|Office of the Chancellor / Public Affairs||
Monday, July 19, 2004
Modesto Bee 7-18-04
UC board appointee finds shared values with governor
As a new member of the University of California Board of Regents, Dinuba entrepreneur Fred Ruiz carries his belief that education and business are keys to quality of life.
Gov. Schwarzenegger announced the appointment July 2 and Ruiz was considered a voting member immediately, university officials said, though confirmation by the state Senate is required.
In meeting with the governor before being appointed, Ruiz said he was very impressed. It was, after all, a meeting between two successful business operators: Ruiz, a founder of the largest producer of prepared frozen Mexican food in the country; and Schwarzenegger, a major real estate and business success outside his Hollywood career.
A few things in common
Ruiz, the 60-year-old chairman of Ruiz Foods, said his talk with Schwarzenegger convinced him that the two share values, including their attitudes toward immigration.
He found the governor, an immigrant, sensitive to the issue.
"The biggest concern I had was affirmative action," Ruiz said. "It means different things to different people."
He cited his experience looking for a loan to expand Ruiz Foods: "I hit a wall with all local banks. I was turned down by seven. In desperation, I went to the Small Business Administration, which guaranteed our loan."
Ruiz said he sees that governmental help as a kind of affirmative action for one Hispanic business. And he sees the issue as central to his desire to increase the number of San Joaquin Valley students enrolled at UC campuses.
"My youngest son graduated from Reedley High School and has worked to qualify for the UC system," Ruiz said. Many valley students suffer in competition for admission to UC campuses because "I think many Hispanic students don't have the parental or economic support" that would put them on equal footing with others, he says.
Students might attend certain valley schools that don't point them toward college, "yet they have qualifications," Ruiz said.
In some rural schools, Ruiz said, students might not be counseled about the courses they need to qualify for UC admission. Many, such as Ruiz, grew up in families lacking college experience.
"Hence, they may not qualify," Ruiz said, "but I know they could perform."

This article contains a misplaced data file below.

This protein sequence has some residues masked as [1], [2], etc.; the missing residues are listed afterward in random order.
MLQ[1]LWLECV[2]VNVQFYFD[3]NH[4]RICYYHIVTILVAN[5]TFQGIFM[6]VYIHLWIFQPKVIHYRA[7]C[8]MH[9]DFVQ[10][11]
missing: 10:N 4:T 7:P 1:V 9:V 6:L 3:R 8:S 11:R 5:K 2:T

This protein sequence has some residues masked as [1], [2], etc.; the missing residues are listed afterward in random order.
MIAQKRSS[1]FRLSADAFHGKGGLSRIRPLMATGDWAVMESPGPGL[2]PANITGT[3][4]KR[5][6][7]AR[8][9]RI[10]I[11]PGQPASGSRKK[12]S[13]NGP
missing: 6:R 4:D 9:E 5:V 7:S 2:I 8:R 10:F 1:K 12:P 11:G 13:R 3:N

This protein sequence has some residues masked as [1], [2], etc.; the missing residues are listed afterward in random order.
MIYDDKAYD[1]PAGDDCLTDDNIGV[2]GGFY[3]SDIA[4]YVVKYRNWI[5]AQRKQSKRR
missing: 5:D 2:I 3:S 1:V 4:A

Ruiz gave this example: One student might come from a family that assumes university education as part of growing up. That student might thrive on the high school debating and swim teams, play violin in the orchestra and volunteer with hospital candy stripers. Another might harvest melons through every summer in fields near Mendota, where temperatures approach 110 degrees.
Which student shows greater persistence and strength of character, and which is more likely to translate a university education into success and contributions to society? Ruiz did not answer the question, but he recognizes it as important for the UC system.
So does Chancellor Carol Tomlinson-Keasey, who rarely misses an opportunity to say that UC Merced intends to bring a UC education to valley students who have no family experience with higher education. She is enthusiastic about Ruiz's appointment for another reason -- his ability to give an accurate and encouraging view of the valley to potential students and employees of UC Merced.
Uniqueness of the valley
The chancellor said she and other UC officials "have spent a lot of time trying to educate people about UC Merced. It is always a hard job because they often are not from the valley and don't know anything about it."
Ruiz knows all about the valley, of course, and has served on the UC Merced Foundation's board. Since 1993 he has been a board member for The McClatchy Co., parent of The Fresno, Modesto and Sacramento Bees, and other newspapers.
"He brings a deep understanding of the valley and makes sure that people don't make decisions based on inaccurate information or no information at all," Tomlinson-Keasey said. "He represents well the kind of student the University of California needs to pay a great deal of attention to in coming years. In the past decade and in the next two, this will be the growth center of the state."
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